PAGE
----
James Kim Assistant Producer, The Frame

James Kim
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James Kim is the Assistant Producer on KPCC's new arts and entertainment program, The Frame.

Prior to that, James worked a year-long internship with "Off Ramp," during which he produced a story about losing his first language that won Best Feature awards from Associated Press and the L.A. Press Club, and a story about an 84-year-old rapper that was a finalist for a National Entertainment Journalism Award, as well as from the L.A. Press Club.

James has also interned with APM's "The Dinner Party" and with Marfa (TX) Public Radio. He's also been a production assistant with KCRW's "Strangers" and has recently been a fill-in producer at "Marketplace."

James has a B.A. In Anthropology from Cal State Long Beach, where he minored in Music and Film.

Stories by James Kim

How Idris Elba blurred the line between actor and subject in 'Beasts of No Nation'

The actor explains how he and writer-director Cary Fukunaga used Elba's star power on a set of untrained actors to enhance his role as the commandant of a child army.

Youth Lagoon: Trevor Powers uses music to cope with his tragic past

Youth Lagoon's new album "Savage Hills Ballroom" deals with the deaths of a family member and a close friend, but Trevor Powers uses the music to search for answers.

Peaches: From her folk music past to becoming an eclectic artist

While Merrill Nisker a.k.a. Peaches hasn't released an album in several years, she's been keeping busy with making a film, a photo book and performing musicals

Margaret Cho is more reserved than you think

While it seems like the comedian is an open book on stage, she's very calculated in what she reveals about herself — and uses that to her advantage.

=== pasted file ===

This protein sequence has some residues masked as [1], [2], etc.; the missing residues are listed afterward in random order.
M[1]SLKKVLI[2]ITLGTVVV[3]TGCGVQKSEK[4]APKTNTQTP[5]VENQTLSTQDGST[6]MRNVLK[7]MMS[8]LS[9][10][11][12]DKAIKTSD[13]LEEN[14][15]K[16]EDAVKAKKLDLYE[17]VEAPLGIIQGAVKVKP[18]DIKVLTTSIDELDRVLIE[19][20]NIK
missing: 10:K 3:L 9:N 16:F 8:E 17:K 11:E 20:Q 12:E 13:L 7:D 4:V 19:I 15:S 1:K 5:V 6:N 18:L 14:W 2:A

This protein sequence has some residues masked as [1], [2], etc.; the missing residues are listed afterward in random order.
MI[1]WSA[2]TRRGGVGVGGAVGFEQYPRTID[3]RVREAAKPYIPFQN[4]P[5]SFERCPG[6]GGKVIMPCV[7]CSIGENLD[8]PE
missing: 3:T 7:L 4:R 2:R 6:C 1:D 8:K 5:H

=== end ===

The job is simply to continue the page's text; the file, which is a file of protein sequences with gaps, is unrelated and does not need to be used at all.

The Budos Band keeps sane by having full-time jobs

When they're not touring the world and playing music, saxophonist Jared Tankel is a music attorney and drummer Brian Profilio is a high school art teacher.

Toronto Film Festival: 'Spotlight' and 'Room' pull ahead in the Oscar race

The Toronto festival marks the unofficial start of Oscar season. Kyle Buchanan, a senior editor at vulture.com, talks about which films are getting buzz —good and bad.

Director Denis Villeneuve's dark vision from 'Sicario' to 'Blade Runner'

Director Denis Villeneuve talks about how he created the intense atmosphere in "Sicario" and why he's attracted to making dark films.

Whitey Bulger, Johnny Depp and the benefits of being an actor turned director

Director Scott Cooper and actor Joel Edgerton talk about the benefits of being both actors and directors and the pleasures of working with Johnny Depp on "Black Mass"

‘Transparent's’ Jill Soloway tries to correct gender inequity behind the scenes

Jill Soloway, one of the few women in television who actually runs a show, says she doesn’t take her position lightly.

A once reluctant Jay Duplass is now a happy cast member on 'Transparent'

Duplass, who has mostly been a director, initially resisted the acting gig, but he's now happy to be part of a cultural phenomenon.

Atticus Ross breaks down the score to 'Love & Mercy'

The DVD release of the Brian Wilson biopic provides an opportunity to hear how Ross, an Oscar-winning composer, used the catalog of the great pop music songwriter.

The future of Aretha Franklin's 'Amazing Grace' could see more lawsuits

Aretha Franklin succeeded in preventing the documentary, "Amazing Grace," from playing the film festival circuit, but the singer could end up being sued herself.

Apple unveils new TV set-top box, but is it really 'the future of television?'

The company's CEO, Tim Cook, revealed a new and improved model of Apple TV that integrates Siri and apps. But it still doesn't provide access to Amazon programming.

Black Violin mashes hip-hop and classical to break stereotypes on major label debut

Kevin Marcus and Will Baptiste 'bridge the gap' of classical music and hip-hop and break down the stereotypes they face as African Americans playing violins.

The Comedy Comedy Festival puts a spotlight on Asian American comics

Festival co-founders Jenny Yang and Keiko Agena talk about the inspirations behind the event and how they want to create an opportunity for Asian-American comics to thrive.